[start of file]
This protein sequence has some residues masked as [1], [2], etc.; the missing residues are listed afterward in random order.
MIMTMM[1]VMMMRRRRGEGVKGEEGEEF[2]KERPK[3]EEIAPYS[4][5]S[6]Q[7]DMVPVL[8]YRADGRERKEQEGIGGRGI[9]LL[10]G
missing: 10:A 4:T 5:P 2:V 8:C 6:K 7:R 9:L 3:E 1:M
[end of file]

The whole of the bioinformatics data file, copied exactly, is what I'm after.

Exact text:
This protein sequence has some residues masked as [1], [2], etc.; the missing residues are listed afterward in random order.
MIMTMM[1]VMMMRRRRGEGVKGEEGEEF[2]KERPK[3]EEIAPYS[4][5]S[6]Q[7]DMVPVL[8]YRADGRERKEQEGIGGRGI[9]LL[10]G
missing: 10:A 4:T 5:P 2:V 8:C 6:K 7:R 9:L 3:E 1:M